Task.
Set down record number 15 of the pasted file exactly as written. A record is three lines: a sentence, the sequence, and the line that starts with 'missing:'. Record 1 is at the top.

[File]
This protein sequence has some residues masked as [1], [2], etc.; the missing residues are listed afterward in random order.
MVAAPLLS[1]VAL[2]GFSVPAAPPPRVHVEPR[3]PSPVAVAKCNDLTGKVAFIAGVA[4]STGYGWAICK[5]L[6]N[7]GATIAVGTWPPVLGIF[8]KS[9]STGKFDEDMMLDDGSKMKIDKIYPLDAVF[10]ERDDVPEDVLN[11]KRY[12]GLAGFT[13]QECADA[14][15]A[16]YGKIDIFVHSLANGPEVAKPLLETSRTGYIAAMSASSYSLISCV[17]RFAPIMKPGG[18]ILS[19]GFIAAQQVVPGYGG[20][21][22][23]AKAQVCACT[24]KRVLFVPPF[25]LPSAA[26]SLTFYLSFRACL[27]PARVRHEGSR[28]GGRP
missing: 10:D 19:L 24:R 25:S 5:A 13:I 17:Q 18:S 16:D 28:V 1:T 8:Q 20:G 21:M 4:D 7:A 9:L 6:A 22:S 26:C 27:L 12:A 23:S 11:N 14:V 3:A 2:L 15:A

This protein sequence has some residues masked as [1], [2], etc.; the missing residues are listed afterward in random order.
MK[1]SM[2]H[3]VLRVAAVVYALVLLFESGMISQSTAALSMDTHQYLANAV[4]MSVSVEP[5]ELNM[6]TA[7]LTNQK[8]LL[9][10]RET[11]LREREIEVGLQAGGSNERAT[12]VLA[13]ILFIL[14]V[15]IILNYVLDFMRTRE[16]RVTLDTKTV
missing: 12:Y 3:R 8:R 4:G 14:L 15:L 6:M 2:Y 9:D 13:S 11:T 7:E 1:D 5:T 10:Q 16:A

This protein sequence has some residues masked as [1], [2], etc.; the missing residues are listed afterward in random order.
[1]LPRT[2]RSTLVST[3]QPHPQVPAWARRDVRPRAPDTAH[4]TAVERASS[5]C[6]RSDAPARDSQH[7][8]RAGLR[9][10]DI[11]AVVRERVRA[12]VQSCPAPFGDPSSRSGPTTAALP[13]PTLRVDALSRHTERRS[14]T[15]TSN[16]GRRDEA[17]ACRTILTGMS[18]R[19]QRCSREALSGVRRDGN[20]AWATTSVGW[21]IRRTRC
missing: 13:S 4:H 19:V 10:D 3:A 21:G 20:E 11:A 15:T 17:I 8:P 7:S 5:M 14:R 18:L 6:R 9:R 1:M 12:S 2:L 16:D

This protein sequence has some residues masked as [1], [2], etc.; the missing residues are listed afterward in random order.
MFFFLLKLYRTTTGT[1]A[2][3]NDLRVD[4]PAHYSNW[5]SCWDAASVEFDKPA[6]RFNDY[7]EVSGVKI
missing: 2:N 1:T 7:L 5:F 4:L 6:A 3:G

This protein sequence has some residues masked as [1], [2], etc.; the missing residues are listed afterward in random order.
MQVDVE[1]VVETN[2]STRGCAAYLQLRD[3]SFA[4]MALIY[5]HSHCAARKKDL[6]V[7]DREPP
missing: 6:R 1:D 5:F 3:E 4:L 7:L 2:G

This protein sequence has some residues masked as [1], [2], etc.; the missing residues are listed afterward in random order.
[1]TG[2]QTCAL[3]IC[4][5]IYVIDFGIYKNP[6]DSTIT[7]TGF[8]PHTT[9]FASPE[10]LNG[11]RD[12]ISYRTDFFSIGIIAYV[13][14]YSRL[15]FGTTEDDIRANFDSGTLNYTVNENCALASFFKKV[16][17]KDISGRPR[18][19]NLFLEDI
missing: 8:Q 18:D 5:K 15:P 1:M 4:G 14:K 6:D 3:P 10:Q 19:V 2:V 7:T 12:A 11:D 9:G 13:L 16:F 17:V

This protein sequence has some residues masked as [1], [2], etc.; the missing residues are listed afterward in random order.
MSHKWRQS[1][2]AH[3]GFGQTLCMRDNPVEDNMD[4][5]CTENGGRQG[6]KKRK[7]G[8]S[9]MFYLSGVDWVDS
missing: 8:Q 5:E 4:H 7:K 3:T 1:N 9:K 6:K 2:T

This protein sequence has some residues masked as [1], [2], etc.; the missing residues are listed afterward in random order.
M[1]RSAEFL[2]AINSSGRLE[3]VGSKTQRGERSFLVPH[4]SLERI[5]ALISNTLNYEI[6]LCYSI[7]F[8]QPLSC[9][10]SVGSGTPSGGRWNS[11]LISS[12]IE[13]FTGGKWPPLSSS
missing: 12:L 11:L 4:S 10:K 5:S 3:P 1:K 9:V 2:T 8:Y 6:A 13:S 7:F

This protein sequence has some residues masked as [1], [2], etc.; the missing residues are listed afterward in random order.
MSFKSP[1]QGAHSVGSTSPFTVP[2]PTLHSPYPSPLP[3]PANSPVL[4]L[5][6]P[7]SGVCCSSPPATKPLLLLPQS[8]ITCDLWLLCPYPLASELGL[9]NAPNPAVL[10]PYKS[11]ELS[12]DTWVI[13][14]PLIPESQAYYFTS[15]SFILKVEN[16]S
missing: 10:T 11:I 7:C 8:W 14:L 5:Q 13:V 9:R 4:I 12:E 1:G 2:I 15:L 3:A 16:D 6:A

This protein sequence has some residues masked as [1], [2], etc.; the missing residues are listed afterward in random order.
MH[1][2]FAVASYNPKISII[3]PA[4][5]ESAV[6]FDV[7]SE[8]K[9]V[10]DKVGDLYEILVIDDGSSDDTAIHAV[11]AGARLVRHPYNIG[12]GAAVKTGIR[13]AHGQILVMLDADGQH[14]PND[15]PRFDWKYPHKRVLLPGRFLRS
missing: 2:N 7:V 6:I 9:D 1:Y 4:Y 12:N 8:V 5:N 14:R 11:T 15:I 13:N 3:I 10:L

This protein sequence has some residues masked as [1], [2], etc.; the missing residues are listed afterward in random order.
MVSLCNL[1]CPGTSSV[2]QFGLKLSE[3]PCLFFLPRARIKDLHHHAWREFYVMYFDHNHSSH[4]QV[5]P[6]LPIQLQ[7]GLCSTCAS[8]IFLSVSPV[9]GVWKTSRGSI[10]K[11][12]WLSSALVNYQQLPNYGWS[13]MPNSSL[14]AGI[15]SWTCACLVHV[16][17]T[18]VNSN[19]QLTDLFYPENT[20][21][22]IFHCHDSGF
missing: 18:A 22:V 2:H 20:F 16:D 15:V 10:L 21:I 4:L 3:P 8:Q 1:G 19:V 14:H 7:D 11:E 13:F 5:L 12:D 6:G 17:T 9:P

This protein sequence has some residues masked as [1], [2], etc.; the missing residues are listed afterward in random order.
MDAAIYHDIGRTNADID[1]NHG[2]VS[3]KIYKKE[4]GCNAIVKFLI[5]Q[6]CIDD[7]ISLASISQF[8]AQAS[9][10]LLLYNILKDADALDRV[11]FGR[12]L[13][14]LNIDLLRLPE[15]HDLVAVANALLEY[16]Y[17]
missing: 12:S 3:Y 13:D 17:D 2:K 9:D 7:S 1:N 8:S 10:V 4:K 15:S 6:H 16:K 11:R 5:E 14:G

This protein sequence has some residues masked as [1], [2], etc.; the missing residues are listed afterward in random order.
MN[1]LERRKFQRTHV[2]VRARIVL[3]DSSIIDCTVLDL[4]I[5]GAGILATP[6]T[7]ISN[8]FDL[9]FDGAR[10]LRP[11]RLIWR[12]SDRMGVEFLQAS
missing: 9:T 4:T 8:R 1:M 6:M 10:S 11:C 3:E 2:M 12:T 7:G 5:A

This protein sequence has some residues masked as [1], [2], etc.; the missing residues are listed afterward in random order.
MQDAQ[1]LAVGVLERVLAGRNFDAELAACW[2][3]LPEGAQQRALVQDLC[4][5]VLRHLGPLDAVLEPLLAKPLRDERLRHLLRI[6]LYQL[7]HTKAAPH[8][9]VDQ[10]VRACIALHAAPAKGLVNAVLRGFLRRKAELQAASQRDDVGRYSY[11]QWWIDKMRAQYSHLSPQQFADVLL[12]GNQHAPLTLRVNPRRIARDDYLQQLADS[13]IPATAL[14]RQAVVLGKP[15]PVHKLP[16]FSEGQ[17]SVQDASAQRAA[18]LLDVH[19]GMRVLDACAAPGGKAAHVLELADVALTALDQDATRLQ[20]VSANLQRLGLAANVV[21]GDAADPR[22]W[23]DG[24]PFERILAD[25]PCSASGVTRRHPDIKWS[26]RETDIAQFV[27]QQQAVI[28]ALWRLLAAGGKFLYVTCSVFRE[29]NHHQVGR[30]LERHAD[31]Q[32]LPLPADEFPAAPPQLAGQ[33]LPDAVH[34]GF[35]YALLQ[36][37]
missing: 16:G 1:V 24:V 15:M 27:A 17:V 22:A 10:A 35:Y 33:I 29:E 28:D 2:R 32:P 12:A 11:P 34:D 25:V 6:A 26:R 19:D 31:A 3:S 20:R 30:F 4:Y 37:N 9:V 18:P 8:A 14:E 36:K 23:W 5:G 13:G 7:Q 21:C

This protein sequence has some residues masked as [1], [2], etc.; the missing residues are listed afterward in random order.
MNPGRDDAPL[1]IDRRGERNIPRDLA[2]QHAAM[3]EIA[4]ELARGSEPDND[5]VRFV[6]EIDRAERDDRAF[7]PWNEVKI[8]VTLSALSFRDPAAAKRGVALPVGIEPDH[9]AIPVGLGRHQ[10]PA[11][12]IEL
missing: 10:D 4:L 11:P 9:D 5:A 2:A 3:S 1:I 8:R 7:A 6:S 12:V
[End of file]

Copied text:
This protein sequence has some residues masked as [1], [2], etc.; the missing residues are listed afterward in random order.
MNPGRDDAPL[1]IDRRGERNIPRDLA[2]QHAAM[3]EIA[4]ELARGSEPDND[5]VRFV[6]EIDRAERDDRAF[7]PWNEVKI[8]VTLSALSFRDPAAAKRGVALPVGIEPDH[9]AIPVGLGRHQ[10]PA[11][12]IEL
missing: 10:D 4:L 11:P 9:D 5:A 2:A 3:S 1:I 8:R 7:A 6:S 12:V